, Volume 39, Issue 2, pp 97–127 | Cite as

The glyoxylic acid fluorescence histochemical method: a detailed account of the methodology for the visualization of central catecholamine neurons

  • Olle Lindvall
  • Anders Björklund


This paper gives a detailed description of the glyoxylic acid fluorescence histochemical method as designed for the highly sensitive visualization of catecholamine neurons. In this method, the primary catecholamines, dopamine and noradrenaline, are efficiently converted to intensely fluorescent 2-carboxymethyl-dihydroisoquinoline derivatives in a well defined reaction with glyoxylic acid. The method is carried out on sections from fresh or glyoxylic acid-perfused tissue, which are immersed in a glyoxylic acid solution, dried, and then reacted either by heating at +100°C, or by glyoxylic acid vapour treatment at +100°C. The method has a high reproducibility, is rapid and convenient, and if desired, sections of good quality can be ready for fluorescence microscopy within half an hour after the sacrifice of the animal.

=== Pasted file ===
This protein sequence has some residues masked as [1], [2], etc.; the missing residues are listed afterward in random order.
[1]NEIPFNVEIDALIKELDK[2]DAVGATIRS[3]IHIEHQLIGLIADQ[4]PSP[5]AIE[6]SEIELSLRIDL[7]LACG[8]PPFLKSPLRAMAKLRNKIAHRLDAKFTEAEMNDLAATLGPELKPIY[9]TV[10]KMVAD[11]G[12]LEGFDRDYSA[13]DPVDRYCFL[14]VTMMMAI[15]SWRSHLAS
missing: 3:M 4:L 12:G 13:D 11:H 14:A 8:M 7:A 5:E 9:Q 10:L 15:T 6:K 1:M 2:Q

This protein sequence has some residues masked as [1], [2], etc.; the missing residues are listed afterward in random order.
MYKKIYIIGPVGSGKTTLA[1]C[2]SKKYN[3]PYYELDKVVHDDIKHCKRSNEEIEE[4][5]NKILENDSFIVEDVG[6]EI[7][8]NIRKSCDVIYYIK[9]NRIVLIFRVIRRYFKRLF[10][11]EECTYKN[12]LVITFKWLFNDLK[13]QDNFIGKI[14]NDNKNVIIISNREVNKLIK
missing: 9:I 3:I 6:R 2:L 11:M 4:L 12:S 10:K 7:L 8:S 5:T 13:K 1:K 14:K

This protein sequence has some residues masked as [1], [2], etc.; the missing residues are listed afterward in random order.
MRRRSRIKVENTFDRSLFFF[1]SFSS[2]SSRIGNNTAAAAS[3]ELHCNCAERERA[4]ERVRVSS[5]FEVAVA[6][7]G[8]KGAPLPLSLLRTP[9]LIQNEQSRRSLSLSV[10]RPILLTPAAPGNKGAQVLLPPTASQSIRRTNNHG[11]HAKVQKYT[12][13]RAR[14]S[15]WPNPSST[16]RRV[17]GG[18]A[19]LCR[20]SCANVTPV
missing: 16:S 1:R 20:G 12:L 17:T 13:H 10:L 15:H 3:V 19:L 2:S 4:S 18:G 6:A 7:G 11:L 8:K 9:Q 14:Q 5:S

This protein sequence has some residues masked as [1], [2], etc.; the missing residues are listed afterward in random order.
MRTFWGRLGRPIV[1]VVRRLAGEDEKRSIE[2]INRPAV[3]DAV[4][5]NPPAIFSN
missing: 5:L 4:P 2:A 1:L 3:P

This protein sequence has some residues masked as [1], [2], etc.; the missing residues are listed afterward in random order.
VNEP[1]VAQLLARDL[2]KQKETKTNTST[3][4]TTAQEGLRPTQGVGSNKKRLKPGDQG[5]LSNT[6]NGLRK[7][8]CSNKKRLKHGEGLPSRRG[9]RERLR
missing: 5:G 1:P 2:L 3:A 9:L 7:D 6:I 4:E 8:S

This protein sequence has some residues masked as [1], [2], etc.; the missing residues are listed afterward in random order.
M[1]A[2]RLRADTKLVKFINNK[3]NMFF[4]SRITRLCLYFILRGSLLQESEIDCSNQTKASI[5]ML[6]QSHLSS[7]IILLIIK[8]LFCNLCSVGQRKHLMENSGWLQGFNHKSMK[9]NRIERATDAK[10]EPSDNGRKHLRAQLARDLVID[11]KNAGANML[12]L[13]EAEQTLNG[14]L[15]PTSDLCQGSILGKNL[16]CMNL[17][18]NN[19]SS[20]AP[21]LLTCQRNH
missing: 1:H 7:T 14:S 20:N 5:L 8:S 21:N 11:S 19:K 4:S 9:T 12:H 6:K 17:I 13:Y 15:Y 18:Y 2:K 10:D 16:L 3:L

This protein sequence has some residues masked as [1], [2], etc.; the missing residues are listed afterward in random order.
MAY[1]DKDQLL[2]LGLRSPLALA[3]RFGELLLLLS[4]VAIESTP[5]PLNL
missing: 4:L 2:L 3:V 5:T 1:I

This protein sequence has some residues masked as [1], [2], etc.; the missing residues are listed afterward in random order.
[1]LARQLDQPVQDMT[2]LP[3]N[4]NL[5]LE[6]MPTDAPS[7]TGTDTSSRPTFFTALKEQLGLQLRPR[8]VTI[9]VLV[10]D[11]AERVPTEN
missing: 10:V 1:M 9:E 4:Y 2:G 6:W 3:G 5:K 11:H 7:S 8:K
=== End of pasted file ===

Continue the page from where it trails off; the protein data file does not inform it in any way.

The glyoxylic acid method demonstrates central and peripheral dopamine- and noradrenaline-containing neurons with an extraordinary sensitivity and precision. The entire adrenergic neuron, including the non-terminal portions of the axon and sometimes also the dendrites, becomes fluorescent, making the method ideal for neuroanatomical tracing of central catecholamine pathways. The spectral characteristics of the glyoxylic acid-induced fluorophores have been investigated, and it is concluded that the catecholamine fluorophores can be identified and distinguished by microspectrofluorometry from those of other fluorogenic monoamines known to occur in the vertebrate brain.


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Copyright information

© Springer-Verlag 1974

Authors and Affiliations

  • Olle Lindvall
    • 1
  • Anders Björklund
    • 1
  1. 1.Department of HistologyUniversity of LundLundSweden

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